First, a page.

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Flamboyant Cuttlefish and Blue-Ringed Octopus Facts

The author is a research enthusiast. She studied botany and zoology as major subjects in her bachelor's program.

Let's learn about two most venomous cephalopods—Flamboyant cuttlefish and Blue-ringed Octopus

Let's learn about two most venomous cephalopods—Flamboyant cuttlefish and Blue-ringed Octopus

What Are Cephalopods?

Cephalopods belong to the molluscan class Cephalopoda, which is a Greek word meaning "head-feet." Squid, octopus, and cuttlefish, all belong to the class Cephalopoda.

The study of cephalopods is known as teuthology, and it is a branch of malacology. Cephalopods became dominant during the Ordovician period (a geological period and system that belongs to the Palaeozoic era) and have only two subclasses: Coleoidea and Nautiloidea, which are distinguished based on shell.

This article focuses on two of the most interesting cephalopods: the flamboyant cuttlefish and the blue-ringed octopus. Let's take a look at them now.

Metasepia Peffefri

Metasepia Peffefri

Flamboyant Cuttlefish

This robust-looking species of cuttlefish has an oval mantle and blade-like arms. It is a small cephalopod with a dark-brown base color. It has an overlying pattern of yellow and white on the body.

Because of chromatophores, flamboyant cuttlefish can change color. It is one of the three known venomous species of cephalopod. The scientific name of this species is Metasepia Pfefferi and belongs to the family Sepiidae.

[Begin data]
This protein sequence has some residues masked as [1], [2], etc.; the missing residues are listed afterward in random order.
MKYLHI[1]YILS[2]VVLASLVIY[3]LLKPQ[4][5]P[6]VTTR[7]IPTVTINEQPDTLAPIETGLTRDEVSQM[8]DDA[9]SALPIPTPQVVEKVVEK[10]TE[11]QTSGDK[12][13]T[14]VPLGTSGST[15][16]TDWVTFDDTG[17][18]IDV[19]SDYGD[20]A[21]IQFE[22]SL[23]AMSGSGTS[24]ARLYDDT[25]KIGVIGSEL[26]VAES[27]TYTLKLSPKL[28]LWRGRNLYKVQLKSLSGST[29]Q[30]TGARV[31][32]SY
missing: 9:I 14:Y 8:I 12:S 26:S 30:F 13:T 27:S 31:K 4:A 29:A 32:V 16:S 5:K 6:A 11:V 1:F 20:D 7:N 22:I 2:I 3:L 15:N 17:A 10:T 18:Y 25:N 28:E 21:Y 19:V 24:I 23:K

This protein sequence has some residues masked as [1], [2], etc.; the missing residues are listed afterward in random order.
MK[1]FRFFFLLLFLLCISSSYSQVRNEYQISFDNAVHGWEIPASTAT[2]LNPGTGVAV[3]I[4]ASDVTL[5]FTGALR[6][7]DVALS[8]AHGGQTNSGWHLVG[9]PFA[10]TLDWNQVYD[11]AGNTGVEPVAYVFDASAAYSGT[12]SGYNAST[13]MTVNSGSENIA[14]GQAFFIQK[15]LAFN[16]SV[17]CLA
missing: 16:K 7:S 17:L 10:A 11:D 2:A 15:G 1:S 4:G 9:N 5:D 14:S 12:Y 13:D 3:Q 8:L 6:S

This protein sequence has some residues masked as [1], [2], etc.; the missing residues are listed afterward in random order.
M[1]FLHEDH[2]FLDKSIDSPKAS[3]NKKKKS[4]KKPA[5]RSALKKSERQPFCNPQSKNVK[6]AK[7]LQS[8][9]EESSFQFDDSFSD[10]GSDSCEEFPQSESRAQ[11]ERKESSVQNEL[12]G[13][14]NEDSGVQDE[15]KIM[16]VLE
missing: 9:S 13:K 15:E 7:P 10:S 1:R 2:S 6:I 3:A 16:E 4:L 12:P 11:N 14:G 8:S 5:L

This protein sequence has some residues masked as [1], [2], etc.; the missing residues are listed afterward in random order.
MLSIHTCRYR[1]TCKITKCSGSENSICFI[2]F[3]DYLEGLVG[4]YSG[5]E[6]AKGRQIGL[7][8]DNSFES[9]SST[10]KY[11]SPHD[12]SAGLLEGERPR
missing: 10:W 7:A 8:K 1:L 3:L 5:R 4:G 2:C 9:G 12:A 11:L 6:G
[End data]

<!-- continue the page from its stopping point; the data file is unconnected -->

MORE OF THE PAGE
Physical Description

Flamboyant cuttlefish contains an oval-shaped mantle and broad arms that contain four rows of suckers. The male used a modified arm for fertilisation. The oral surface of the modified arm is swollen, wide, and fleshy.

The cuttlebone is small and positioned in the interior of the mantle. The dorsal surface is yellowish, convex, and lacks bumps. The average size of the mantle is 8 cm and three pairs of large, flat, flap-like papillae are present on the dorsal surface of the mantle. Due to the small size of its cuttlebone, it can float only for a short time.

Habitat and Reproduction

It is found at a depth of 3 to 86 meters in shallow water and remains active during the day. After face-to-face copulation, eggs are fertilized. Female lays eggs in corals, rock, or wood. In beginning, eggs are white but turn translucent in later stages. The developing cuttlefish are visible through these transparent eggs.

Bright coloration of flamboyant cuttlefish

Bright coloration of flamboyant cuttlefish

Camouflage Tactics and Color Pattern